Continuing the sequence? Towards an Economic Evaluation of Whole Genome Sequencing for the Diagnosis of Rare Diseases in Scotland

Michael Abbott* (Corresponding Author), Lynda McKenzie, Blanca Moran, Sebastian Heidenreich, Rodolfo Hernández, Lynne Hocking- Mennie, Caroline Clark, Caroline Clark, Joana Gomes, Anne Lampe, David Baty, Ruth McGowan, Zosia Miedzybrodzka, Mandy Ryan

*Corresponding author for this work

Research output: Contribution to journalArticlepeer-review

4 Citations (Scopus)
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Novel developments in genomic medicine may reduce the length of the diagnostic odyssey for patients with rare diseases. Health providers must thus decide whether to offer genome sequencing for the diagnosis of rare conditions in a routine clinical setting. We estimated the costs of singleton standard genetic testing and trio-based whole genome sequencing (WGS), in the context of the Scottish Genomes Partnership (SGP) study. We also explored what users value about genomic sequencing. Insights from the costing and value assessments will inform a subsequent economic evaluation of genomic medicine in Scotland. An average cost of £1,841 per singleton was estimated for the standard genetic testing pathway, with significant variability between phenotypes. WGS cost £6,625 per family trio, but this estimate reflects the use of WGS during the SGP project and large cost savings may be realised if sequencing was scaled up. Patients and families valued: (i) the chance of receiving a diagnosis (and the peace of mind and closure that brings); (ii) the information provided by WGS (including implications for family planning and secondary findings); and (iii) contributions to future research. Our costings will be updated to address limitations of the current study for incorporation in budget impact modelling and cost-effectiveness analysis (cost per diagnostic yield). Our insights into the benefits of WGS will guide the development of a discrete choice experiment valuation study. This will inform a user-perspective cost-benefit analysis of genome-wide sequencing, accounting for thebroader non-health outcomes. Taken together, our research will inform the long-term strategic development of NHS Scotland clinical genetics testing services, and will be of benefit to others seeking to undertake similar evaluations in different contexts.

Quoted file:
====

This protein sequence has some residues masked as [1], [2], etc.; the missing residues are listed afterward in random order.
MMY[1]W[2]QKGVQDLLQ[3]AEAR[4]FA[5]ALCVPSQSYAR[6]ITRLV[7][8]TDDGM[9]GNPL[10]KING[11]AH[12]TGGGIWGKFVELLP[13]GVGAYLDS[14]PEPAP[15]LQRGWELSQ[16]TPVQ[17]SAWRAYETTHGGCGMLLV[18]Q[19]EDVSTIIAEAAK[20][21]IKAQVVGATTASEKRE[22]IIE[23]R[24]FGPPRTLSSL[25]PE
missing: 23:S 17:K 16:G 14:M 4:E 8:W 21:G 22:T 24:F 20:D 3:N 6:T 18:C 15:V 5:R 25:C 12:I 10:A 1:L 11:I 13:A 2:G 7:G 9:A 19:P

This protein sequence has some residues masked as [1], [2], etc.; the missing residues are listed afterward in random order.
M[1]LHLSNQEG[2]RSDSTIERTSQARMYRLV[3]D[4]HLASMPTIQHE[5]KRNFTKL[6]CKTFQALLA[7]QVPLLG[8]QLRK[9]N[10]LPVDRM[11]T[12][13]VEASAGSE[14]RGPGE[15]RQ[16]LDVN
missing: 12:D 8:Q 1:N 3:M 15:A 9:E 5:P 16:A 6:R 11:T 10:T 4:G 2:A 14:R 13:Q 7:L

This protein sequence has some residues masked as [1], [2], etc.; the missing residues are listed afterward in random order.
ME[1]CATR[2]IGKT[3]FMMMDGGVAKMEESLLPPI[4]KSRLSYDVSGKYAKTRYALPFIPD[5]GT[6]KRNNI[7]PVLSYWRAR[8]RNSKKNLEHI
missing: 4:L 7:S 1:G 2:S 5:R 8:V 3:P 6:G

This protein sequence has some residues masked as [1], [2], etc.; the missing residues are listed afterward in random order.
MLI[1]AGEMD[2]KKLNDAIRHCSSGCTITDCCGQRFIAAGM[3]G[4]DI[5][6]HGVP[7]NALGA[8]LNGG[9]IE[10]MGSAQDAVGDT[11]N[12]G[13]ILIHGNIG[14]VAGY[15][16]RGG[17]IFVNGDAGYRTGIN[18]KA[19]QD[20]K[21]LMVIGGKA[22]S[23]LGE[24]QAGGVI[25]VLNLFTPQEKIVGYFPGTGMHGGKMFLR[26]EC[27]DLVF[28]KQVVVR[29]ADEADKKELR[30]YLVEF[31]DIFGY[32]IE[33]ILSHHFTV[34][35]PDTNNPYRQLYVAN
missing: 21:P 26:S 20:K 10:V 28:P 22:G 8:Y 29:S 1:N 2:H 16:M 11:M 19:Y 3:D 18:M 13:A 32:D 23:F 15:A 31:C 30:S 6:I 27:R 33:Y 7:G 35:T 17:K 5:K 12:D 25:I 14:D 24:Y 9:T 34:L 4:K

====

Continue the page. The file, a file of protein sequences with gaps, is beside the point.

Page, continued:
Original languageEnglish
Pages (from-to)487-501
Number of pages16
JournalJournal of Community Genetics
Early online date20 Aug 2021
Publication statusPublished - Oct 2022

Bibliographical note

This research was made possible through access to the data and findings generated by Scotland’s four regional genetics centres at NHS Grampian, Lothian, Tayside and Greater Glasgow and Clyde. These four centres participated in Scotland’s involvement in the 100,000 Genomes Project. The 100,000 Genomes Project is managed by Genomics England Limited (a wholly owned company of the Department of Health) and funded by the National Institute for Health Research and NHS England. The Wellcome Trust, Cancer Research UK and the Medical Research Council have also funded research infrastructure.
The authors would like to thank the Scottish Genomes Partnership for their support with this work. The Scottish Genomes Partnership is funded by the Chief Scientist Office of the Scottish Government Health Directorates [SGP/1] and The Medical Research Council Whole Genome Sequencing for Health and Wealth Initiative (MC/PC/15080). We are grateful for the contributions of the funding bodies; Scottish Regional Genetics centres at NHS Lothian, Tayside, Grampian and Greater Glasgow and Clyde, clinicians and healthcare teams who contributed to the provision of data as well as the analyses and interpretation of results. We also thank Morad Ansari, Christine Bell, Martin McClatchey, Nicola Williams, Austin Diamond, Jonathan Berg, Jon Warner, Alexis Duncan, Amy Rowlatt, and Tessa Coupar for their help and advice during the SGP Project, and Michael Doherty, Florence Richards and Quinn Heppe for help with costing the standard testing pathway. We thank Professor Tim Aitman for commenting on earlier drafts of the paper. We thank all participants who took part in the valuation study. The University of Aberdeen and the Chief Scientist Office of the Scottish Government Health and Social Care Directorates fund the Health Economics Research Unit (HERU). This study would not be possible without the families, patients, clinicians, nurses, research scientists, laboratory staff, and the wider Scottish Genomes Partnership team to whom we give grateful thanks.

Data Availability Statement

The authors may provide additional
details of the study data on request.

The online version contains supplementary material available at


  • Whole Genome Sequencing
  • Diagnostic Odyssey
  • Costs and Benefits
  • Economic Evaluation
  • Valuation


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